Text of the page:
Music Matters lecture & AMMI colloquium - ARVED ASHBY (Ohio State University): "The Recent Importance of Sound Design over Film Scoring"
|When:||Tu 12-10-2021 18:00 - 20:00|
The Second Music Matters event of the Fall Series will be a collaboration with Arts, Media, and Moving Images.
Present-day music for film and TV often involves what moviegoers would call noise and sonic gestures rather than “music.” This shift shows the rise of sound design, defined as the construction of sonic-cinematic spaces through amplification, sound effects, and electroacoustic assemblies. So when did sounds (as opposed to themes, transitions, chords, and other aspects of classical Hollywood scoring) become expressive and narratively meaningful in movies? Cinematic sound design was born in the 1970s as "New Hollywood" filmmakers took advantage of new audio technologies. The rise of artificial synthesis, for instance in Vangelis’s synth soundtrack for Blade Runner (1982), allowed new sonic possibilities.
After a brief summational history, this paper will examine sound design in two recent major-studio releases: Arrival (2016) and The Revenant (2015), the first “scored” by Jóhann Jóhannsson, and the second by Ryuichi Sakamoto and Alva Noto. In judging the second of these, the AMPAS drew a newly strict differentiation between score and sound design. Precluded from soundtrack status for the 2016 Oscars, Noto and Sakamoto stated in response that “every sound is important, not just the melodic ones,” and said they wished to “respect the sounds of nature” in the movie and decided accordingly that “the music shouldn’t be too narrative.” Ultimately, these recent descriptions help us in fleshing out the concept of sound design itself.
About the speaker
Dr. Ashby is a Professor and the Area Head of Musicology at The Ohio State University. His work focuses on 20th- and 21st-century art music within broader contexts of cultural history, critical theory, post-Marxist aesthetics, and media and communications. Ashby received the prestigious Alfred Einstein Award from the American Musicological Society for an article on Berg's methodological connections with his teacher, Arnold Schoenberg. Further investigating highly individual composers who developed love-hate relationships with modernism, he has also published articles on Frank Zappa and Benjamin Britten, and designed and edited the collection The Pleasure of Modernist Music: Listening, Meaning, Intention, Ideology (2004). He is the author of Absolute Music, Mechanical Reproduction (2010), and Popular Music and the Post-Music-Video Auteur (2013). Ashby’s current research focus is related to subjects that are at the same time broader and more narrow: a book about music discourse that focuses on the productive incongruencies between music and language (Music for Words, Words for Music), and an extended study of the epistemic reasons for "difference" in Gustav Mahler's music (Mahler, Anti-Philology).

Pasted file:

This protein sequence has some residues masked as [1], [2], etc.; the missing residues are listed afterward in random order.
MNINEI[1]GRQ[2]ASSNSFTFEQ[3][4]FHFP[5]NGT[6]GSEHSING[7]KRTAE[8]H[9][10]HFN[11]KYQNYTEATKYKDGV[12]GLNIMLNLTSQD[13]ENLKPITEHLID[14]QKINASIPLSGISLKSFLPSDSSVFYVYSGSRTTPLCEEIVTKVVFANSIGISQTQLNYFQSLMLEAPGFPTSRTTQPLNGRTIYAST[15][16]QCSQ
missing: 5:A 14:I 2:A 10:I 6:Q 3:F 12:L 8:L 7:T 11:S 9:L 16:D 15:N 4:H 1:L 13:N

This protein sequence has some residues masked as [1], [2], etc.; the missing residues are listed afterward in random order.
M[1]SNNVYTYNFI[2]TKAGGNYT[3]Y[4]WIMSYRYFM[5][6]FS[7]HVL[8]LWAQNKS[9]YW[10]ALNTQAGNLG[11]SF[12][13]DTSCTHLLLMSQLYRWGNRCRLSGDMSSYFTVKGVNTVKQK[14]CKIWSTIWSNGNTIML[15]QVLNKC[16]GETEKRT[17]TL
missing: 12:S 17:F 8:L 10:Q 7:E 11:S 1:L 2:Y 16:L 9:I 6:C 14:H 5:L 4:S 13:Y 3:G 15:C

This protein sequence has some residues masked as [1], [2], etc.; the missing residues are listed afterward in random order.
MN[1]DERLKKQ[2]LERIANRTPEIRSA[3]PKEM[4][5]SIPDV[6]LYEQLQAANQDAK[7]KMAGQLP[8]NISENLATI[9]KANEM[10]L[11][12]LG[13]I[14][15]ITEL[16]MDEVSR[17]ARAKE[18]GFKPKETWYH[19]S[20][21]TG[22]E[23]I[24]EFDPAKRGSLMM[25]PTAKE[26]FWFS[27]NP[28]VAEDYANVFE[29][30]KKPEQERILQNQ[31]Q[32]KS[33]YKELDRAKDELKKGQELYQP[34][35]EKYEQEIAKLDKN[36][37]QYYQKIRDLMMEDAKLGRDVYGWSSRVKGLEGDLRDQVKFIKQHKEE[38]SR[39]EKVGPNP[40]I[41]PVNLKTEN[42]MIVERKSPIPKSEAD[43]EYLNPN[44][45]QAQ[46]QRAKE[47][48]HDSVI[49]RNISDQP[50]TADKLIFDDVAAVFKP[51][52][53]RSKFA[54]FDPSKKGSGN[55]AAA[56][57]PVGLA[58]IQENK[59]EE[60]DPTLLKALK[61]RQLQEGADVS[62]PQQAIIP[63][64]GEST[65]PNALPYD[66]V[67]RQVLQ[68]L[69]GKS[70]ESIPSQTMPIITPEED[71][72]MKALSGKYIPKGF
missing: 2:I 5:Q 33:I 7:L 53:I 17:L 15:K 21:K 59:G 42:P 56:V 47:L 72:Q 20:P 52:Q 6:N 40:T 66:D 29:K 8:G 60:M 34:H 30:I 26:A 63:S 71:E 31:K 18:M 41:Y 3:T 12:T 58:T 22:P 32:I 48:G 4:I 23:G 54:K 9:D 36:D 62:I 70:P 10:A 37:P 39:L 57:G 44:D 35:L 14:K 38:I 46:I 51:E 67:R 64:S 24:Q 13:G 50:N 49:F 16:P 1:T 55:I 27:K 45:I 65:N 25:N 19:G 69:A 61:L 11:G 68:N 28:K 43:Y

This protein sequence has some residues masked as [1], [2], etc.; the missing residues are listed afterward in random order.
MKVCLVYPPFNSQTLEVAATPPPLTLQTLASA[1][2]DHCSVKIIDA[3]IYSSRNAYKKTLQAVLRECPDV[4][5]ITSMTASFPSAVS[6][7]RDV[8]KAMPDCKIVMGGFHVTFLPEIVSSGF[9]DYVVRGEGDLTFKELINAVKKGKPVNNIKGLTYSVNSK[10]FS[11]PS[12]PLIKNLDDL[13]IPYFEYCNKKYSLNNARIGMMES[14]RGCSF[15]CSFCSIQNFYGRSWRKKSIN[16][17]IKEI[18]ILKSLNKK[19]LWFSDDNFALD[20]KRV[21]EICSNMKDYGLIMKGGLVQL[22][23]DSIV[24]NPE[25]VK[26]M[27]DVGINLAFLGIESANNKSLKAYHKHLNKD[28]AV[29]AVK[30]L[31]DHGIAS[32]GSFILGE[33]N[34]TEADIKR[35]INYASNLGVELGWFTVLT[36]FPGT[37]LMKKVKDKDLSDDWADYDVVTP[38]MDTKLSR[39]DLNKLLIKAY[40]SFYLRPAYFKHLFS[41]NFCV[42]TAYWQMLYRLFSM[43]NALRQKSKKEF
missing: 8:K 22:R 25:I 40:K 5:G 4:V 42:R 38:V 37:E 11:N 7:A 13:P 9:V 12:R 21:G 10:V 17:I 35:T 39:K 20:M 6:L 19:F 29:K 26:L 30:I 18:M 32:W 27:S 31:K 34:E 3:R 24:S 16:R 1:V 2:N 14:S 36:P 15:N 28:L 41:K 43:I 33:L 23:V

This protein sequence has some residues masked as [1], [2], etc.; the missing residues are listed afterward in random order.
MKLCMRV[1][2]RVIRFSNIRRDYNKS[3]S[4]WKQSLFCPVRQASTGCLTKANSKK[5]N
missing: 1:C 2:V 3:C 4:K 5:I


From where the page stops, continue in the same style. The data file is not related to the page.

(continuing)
Please register to attend this guest lecture.